Councillors across the country are debating banning trailhunting on council-owned land. Anti-hunting councillors claim the release of a webinar animal rights activists claim exposes the activity as cover for actual fox hunting. We covered that story about the Hunting Office webinar here.
Last week, Cherwell District Council in Oxfordshire threw out a proposed ban on trailhunting. Other councils such as Peterborough have upheld temporary bans, and so have other bodies including the National Trust, Forestry England, the Lake District National Park, United Utilities, Natural Resources Wales and even the Church of England.
ITV News has spearheaded the ban campaign, describing the councils’ decisions as ‘landmark’. ITV portrays trailhunting as fox hunting.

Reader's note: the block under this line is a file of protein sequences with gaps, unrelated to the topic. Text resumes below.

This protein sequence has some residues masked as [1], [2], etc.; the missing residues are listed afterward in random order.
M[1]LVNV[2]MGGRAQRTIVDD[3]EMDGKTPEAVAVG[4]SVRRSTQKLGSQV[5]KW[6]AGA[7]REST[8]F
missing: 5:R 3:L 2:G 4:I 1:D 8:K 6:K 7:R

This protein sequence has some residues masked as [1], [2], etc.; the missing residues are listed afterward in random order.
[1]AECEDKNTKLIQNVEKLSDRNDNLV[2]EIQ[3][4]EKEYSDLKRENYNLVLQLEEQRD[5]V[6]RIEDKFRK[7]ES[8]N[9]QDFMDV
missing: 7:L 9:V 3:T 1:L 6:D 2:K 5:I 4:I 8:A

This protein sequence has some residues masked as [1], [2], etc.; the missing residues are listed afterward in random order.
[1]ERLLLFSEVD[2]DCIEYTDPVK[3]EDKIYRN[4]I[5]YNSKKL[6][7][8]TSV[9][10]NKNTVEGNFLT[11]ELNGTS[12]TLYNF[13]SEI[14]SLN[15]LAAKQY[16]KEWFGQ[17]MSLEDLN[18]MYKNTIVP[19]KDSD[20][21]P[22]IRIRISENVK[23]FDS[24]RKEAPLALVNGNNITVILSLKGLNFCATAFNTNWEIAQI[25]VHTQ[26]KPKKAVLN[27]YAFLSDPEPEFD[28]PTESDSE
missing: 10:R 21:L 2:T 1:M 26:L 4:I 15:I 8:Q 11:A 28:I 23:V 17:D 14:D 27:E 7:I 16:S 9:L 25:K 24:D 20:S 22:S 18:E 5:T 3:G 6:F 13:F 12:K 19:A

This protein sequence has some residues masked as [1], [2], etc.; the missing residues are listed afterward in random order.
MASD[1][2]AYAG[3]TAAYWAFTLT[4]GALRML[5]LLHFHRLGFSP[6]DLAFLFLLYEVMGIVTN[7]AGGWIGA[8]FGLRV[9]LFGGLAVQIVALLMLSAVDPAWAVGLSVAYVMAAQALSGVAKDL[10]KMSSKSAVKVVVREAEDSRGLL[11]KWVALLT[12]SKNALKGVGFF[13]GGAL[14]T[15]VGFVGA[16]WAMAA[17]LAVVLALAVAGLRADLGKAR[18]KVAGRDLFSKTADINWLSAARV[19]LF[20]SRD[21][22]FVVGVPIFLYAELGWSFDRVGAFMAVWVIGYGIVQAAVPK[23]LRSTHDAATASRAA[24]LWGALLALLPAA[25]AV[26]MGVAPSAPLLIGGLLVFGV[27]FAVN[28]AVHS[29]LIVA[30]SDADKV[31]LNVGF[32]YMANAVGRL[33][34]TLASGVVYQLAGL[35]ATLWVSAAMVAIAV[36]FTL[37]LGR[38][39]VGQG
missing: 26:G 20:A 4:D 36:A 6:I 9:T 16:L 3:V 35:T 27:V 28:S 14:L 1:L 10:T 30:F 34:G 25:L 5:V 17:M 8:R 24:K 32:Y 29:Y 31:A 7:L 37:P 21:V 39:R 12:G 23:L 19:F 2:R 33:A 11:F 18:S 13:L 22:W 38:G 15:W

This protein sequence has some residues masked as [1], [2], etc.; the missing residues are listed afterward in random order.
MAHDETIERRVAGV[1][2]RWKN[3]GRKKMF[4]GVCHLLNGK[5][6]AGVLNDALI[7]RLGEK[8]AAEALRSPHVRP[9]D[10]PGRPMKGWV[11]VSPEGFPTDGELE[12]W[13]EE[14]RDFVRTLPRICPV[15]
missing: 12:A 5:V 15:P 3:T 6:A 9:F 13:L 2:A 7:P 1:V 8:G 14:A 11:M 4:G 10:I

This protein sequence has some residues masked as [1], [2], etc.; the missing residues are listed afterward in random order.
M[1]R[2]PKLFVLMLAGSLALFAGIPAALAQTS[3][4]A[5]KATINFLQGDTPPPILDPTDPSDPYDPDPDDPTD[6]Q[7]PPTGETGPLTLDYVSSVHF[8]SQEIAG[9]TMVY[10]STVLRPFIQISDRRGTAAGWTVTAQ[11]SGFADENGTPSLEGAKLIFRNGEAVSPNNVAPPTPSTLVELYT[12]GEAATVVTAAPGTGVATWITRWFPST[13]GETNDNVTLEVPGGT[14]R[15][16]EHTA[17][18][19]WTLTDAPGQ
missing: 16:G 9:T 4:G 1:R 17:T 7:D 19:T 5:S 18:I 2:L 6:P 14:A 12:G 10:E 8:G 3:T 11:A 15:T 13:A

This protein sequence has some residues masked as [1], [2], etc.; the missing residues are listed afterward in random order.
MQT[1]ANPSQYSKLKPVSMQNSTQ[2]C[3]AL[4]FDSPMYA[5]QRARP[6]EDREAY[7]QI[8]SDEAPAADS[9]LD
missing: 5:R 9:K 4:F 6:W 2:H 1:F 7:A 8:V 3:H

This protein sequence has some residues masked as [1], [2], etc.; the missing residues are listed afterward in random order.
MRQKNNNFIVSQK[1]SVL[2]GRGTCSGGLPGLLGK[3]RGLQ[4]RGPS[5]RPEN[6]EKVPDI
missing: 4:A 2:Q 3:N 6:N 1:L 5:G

Tim Bonner, chief executive of the Countryside Alliance says the councils’ actions are nothing but “grandstanding”, considering some of the councils don’t even own any land.
“It’s this strain of animal rights activism which just has such warped priorities, which can’t see this is so lacking in objectivity, that thinks this stuff is ever relevant at any time, let alone right now,” he says, as many councils are preoccupied with dealing with the coronavirus and crippling lockdowns.
“We’re encouraging people, if they have the opportunity, to lobby council leaders to make sure [they] realise there’s a lot of support out there for hunting. There have been some of these motions that would affect us [reversed]. There was one in Essex last year. Essex council, which has a number of tenanted farms, and thankfully after a lobbying operation. A lot of our members and supporters got in touch with their councillors in Essex and Essex County Council threw that out, so we were grateful. But it is a waste of everyone’s time and money.”
On Thursday, Cheshire West and Chester Council also said they are considering considering trailhunting bans.
“Frankly, it’s very sad that councillors haven’t got anything better to do than pursue this sort of thing,” says Bonner.